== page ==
When we first formulated a real early retirement plan, it was based on the rigid belief that we’d never, ever work again. Or at least never *have* to work again. And while that’s still true — we haven’t expedited our plan by forcing ourselves to earn income in the future — we now expect to get a much more diversified set of income streams in early retirement. In part because life happens and we’ve made some different choices along the way. And in part because that recession hasn’t hit yet, health care is still up in the air, and it makes sense to keep hedging against sequence risk and health insurance uncertainty.
It’s a two-for-one post today! First up, an examination of the joint urges among FIers to DIY our lives and finances, but also to optimize as much as we can. Let’s discuss how compatible those joint impulses really are, and the joy that comes from embracing the suboptimal. And then, it’s pre-reveal contest time! Check out the DIY swag I made just for the lucky winners, and enter your guesses for where we live, what we do for work, and any other fun facts you want to throw out there. Good luck!
I know you’ve heard this one before: the narrative of “working a job you hate to buy things you don’t need to impress people you don’t like.” It’s what I’ve come to call the Fight Club narrative, a distinct strand of the FI movement that posits consumerism as public enemy number 1. And while it’s a compelling narrative, here’s my case for why it’s harmful, and what we should be talking about instead.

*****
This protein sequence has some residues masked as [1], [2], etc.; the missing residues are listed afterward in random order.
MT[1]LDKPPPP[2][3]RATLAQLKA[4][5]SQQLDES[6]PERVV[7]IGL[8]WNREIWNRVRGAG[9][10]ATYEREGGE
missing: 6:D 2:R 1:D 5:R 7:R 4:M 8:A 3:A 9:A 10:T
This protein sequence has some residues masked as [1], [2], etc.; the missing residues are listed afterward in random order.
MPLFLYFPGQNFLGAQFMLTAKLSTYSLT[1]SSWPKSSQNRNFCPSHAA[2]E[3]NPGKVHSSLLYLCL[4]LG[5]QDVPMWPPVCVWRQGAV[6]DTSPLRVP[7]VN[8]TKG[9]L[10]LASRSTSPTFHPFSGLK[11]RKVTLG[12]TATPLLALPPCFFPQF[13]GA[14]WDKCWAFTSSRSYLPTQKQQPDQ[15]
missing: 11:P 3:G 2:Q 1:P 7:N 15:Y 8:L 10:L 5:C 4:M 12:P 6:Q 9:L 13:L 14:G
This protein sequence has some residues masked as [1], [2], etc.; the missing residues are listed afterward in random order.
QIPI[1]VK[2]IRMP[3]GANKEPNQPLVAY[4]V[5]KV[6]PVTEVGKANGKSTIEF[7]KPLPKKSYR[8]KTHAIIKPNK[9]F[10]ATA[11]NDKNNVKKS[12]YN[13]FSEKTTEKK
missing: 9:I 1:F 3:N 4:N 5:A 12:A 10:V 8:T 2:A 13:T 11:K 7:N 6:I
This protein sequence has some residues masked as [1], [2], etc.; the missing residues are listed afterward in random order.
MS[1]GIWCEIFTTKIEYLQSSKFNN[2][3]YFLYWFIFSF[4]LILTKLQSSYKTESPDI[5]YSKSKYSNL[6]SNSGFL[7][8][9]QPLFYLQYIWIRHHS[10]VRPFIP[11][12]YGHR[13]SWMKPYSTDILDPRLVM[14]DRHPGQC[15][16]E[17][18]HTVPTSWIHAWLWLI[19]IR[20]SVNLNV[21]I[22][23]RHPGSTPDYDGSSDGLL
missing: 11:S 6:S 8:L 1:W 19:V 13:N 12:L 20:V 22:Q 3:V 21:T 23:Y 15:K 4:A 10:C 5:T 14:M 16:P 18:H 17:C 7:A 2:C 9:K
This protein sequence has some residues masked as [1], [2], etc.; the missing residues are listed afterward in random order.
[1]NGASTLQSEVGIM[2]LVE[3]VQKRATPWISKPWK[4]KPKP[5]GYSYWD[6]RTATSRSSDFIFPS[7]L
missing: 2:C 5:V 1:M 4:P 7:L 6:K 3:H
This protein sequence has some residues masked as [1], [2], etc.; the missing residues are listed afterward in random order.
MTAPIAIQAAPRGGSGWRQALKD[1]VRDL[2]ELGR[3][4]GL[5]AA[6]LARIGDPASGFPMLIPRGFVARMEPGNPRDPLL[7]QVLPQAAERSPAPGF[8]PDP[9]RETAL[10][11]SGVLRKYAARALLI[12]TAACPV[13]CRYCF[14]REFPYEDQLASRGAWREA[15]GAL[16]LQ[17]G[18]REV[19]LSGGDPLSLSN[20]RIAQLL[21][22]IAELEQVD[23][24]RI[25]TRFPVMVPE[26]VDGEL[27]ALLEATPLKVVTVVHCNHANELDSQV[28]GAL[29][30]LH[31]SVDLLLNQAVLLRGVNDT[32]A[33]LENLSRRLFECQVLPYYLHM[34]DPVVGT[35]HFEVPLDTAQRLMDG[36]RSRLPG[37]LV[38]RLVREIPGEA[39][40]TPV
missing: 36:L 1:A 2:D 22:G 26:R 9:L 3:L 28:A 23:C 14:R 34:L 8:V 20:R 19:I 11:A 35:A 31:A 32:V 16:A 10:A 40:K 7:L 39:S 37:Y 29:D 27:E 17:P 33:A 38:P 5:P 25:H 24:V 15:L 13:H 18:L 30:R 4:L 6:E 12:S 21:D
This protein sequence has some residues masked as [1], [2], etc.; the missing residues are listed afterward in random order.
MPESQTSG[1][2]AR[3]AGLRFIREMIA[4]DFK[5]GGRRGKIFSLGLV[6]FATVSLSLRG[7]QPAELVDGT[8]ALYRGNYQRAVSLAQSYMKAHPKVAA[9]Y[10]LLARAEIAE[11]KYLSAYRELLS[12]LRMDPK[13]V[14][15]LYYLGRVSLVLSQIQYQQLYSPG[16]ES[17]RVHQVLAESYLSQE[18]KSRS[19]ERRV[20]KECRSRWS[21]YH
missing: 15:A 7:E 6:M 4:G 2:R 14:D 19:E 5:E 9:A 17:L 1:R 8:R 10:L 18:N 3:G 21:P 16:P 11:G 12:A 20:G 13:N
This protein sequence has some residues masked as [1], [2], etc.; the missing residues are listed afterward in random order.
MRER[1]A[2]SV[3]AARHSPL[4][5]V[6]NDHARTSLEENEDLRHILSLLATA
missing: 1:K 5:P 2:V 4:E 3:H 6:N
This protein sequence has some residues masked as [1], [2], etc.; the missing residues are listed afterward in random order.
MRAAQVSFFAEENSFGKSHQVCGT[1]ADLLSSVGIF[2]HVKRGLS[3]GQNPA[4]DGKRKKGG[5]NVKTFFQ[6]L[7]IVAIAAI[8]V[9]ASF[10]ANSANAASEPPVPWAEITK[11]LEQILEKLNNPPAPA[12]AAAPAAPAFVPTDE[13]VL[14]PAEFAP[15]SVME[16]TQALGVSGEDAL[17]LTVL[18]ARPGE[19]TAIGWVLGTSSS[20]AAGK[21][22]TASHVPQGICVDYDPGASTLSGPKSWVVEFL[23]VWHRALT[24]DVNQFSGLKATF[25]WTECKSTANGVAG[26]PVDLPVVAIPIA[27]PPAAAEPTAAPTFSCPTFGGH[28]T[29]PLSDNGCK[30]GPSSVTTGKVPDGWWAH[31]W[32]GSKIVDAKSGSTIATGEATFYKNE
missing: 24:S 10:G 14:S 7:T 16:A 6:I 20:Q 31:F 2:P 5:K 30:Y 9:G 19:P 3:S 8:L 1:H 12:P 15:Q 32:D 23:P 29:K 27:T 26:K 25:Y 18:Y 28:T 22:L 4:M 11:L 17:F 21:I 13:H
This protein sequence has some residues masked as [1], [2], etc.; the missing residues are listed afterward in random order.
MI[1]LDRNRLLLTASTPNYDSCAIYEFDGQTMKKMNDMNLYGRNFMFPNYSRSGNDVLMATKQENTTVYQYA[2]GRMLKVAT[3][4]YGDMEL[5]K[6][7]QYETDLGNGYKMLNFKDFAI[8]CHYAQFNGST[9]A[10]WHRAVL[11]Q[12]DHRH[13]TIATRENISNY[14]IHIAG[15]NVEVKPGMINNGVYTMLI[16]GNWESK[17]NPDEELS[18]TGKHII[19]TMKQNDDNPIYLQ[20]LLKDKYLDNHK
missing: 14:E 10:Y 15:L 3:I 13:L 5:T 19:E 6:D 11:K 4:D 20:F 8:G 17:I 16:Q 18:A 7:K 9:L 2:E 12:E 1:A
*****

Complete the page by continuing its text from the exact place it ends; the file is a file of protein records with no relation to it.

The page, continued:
The financial aspects of the early retirement journey are well trod at this point: reduce your expenses, save at a high rate, invest in assets that create passive income, blah blah blah. What’s less talked about is the emotional journey, which means that a lot of us are stepping off the map, and heading into uncharted territory. But it doesn’t have to be that way. Here’s our take on navigating those emotions, and why the unexpected ones are so valuable in guiding your financial plans.
Index investing, early retirement and financial independence in their most commonly discussed forms all rely on one simple principle: They only work if most people don’t do them. (Don’t believe me on indexing? Read on for plenty of evidence.) Let’s dig into this idea, specifically the thought exercise on what a universal aspiration for early retirement would mean for market valuations, and talk about what would make early retirement more accessible to more people.
We’re getting into the home stretch! With only about three months left to work — forever! — we’re feeling good about all that we’ve checked off our to do list. But we also wonder, what are we forgetting? And that’s where you come in. We’d love your help to tell us what else belongs on our final pre-retirement to do list. Come chime in!
Vicki Robin’s book Your Money or Your Life had a huge impact on how I view money, asking us to equate money we might spend with the life force it represents, in other words, the time it took to earn it. And while that’s a great starting point for shifting our thinking about money and spending, I have a different proposal for how we should think of that money to speed our progress toward financial independence, focusing not on how long the money took to earn, but on how much time it buys us back.